He Calls Me By Lightning: The Life of Caliph Washington and the forgotten Saga of Jim Crow, Southern Justice, and the Death Penalty

He Calls Me By Lightning: The Life of Caliph Washington and the forgotten Saga of Jim Crow, Southern Justice, and the Death Penalty

by S Jonathan Bass


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This harrowing portrait of the Jim Crow South “proves how much we do not yet know about our history” (New York Times Book Review).

Caliph Washington didn’t pull the trigger but, as Officer James "Cowboy" Clark lay dying, he had no choice but to turn on his heel and run. The year was 1957; Cowboy Clark was white, Caliph Washington was black, and this was the Jim Crow South.

Widely lauded for its searing “insight into a history of America that can no longer be left unknown” (Washington Post), He Calls Me by Lightning is an “absorbing chronicle” (Ira Katznelson) of the forgotten life of Caliph Washington that becomes an historic portrait of racial injustice in the civil rights era. Washington, a black teenager from the vice-ridden city of Bessemer, Alabama, was wrongfully convicted of killing a white Alabama policeman in 1957 and sentenced to death. Through “meticulous research and vivid prose” (Patrick Phillips), S. Jonathan Bass reveals Washington’s Kafkaesque legal odyssey: he came within minutes of the electric chair nearly a dozen times and had his conviction overturned three times before finally being released in 1972. Devastating and essential, He Calls Me by Lightning demands that we take into account the thousands of lives cast away by the systemic racism of a “social order apparently unchanged even today” (David Levering Lewis).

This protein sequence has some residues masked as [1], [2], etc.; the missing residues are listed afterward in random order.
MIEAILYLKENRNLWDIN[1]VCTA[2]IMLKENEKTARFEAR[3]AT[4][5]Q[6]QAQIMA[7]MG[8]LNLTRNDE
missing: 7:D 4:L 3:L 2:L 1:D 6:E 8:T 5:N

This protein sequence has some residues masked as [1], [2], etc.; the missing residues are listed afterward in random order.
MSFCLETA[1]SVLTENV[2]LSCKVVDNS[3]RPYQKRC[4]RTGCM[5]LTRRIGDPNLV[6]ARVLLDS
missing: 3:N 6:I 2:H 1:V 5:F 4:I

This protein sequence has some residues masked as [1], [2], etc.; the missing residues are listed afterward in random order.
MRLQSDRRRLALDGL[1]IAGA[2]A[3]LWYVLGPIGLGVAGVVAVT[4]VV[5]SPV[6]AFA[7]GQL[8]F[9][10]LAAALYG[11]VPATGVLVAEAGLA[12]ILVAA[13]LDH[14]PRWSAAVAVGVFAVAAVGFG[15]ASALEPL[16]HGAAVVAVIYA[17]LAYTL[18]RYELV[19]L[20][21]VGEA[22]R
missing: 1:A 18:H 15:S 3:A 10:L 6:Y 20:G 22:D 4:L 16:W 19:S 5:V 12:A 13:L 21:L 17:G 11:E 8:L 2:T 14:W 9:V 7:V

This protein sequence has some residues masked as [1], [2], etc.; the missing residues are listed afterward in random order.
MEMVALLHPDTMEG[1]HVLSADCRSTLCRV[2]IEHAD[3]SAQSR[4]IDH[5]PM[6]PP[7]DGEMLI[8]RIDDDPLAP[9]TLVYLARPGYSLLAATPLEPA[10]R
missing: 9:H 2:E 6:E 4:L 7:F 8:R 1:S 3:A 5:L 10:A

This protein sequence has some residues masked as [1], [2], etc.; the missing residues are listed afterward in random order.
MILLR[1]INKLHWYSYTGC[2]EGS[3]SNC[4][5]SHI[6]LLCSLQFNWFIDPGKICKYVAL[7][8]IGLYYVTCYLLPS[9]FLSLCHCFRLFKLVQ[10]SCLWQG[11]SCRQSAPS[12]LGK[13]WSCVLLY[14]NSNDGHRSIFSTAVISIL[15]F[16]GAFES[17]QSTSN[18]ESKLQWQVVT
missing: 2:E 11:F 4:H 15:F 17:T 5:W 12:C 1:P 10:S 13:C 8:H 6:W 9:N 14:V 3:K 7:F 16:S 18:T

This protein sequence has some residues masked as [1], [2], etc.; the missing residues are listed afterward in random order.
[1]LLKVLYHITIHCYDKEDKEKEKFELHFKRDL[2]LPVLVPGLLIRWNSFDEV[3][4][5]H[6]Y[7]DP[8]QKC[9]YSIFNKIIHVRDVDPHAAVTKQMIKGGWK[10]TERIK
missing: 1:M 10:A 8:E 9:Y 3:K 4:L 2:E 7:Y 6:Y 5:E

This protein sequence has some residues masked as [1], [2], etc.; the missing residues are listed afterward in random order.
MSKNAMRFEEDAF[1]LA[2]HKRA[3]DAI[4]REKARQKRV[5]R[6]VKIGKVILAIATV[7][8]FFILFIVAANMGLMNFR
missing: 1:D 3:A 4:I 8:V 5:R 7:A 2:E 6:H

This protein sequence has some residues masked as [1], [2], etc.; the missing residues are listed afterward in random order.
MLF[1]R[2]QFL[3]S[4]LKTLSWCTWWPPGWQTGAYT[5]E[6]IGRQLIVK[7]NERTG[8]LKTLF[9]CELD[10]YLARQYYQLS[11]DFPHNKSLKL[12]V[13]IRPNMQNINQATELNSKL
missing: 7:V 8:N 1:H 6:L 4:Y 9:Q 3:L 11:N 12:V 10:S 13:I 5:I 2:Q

Product Details

ISBN-13: 9781631494529
Publisher: Liveright Publishing Corporation
Publication date: 08/07/2018
Edition description: Reprint
Pages: 432
Sales rank: 325,564
Product dimensions: 5.40(w) x 8.20(h) x 1.10(d)

About the Author

S. Jonathan Bass is a professor at
Alabama’s Samford University and the author of Blessed Are the Peacemakers: Martin Luther
King, Jr., Eight White Religious Leaders, and the “Letter from Birmingham Jail.” He lives in
Birmingham, Alabama.

Table of Contents

Preface xi

1 Steal Away 1

2 A Hell of a Place 15

3 "These White Folks Will Kill You". 29

4 "In Bessemer, Anything Can Happen" 51

5 A "Well Bound Book" 71

6 "Because It Was Self-Defense" 91

7 A Violent and Accidental Death 107

8 "There Are Lots of Ways to Fight" 121

9 "I Just Say I Am Innocent" 137

10 "You Belong to the State of Alabama" 149

11 "Please Spare My Life" 163

12 Called by Lightning 183

13 A Thunderous Arrival 201

14 Whereabouts Unknown 217

15 Sinners to Convert 235

16 Segregation's Last Stand 253

17 "Sojourn in the Shadow of Death" 269

18 "In a Wasted Land of No Want" 285

19 "He Still Ain't Dead" 307

20 "Set Me Free Dear Jesus" 329

Conclusion The Salvation Club 345

Note on Sources 357

Bibliography 361

Acknowledgments 387

Credits 391

Index 395

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